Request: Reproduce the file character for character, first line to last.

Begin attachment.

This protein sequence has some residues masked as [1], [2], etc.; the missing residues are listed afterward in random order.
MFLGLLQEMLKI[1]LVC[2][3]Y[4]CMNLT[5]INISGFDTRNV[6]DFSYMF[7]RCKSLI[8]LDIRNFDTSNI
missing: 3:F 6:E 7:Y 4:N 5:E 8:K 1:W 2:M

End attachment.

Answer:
This protein sequence has some residues masked as [1], [2], etc.; the missing residues are listed afterward in random order.
MFLGLLQEMLKI[1]LVC[2][3]Y[4]CMNLT[5]INISGFDTRNV[6]DFSYMF[7]RCKSLI[8]LDIRNFDTSNI
missing: 3:F 6:E 7:Y 4:N 5:E 8:K 1:W 2:M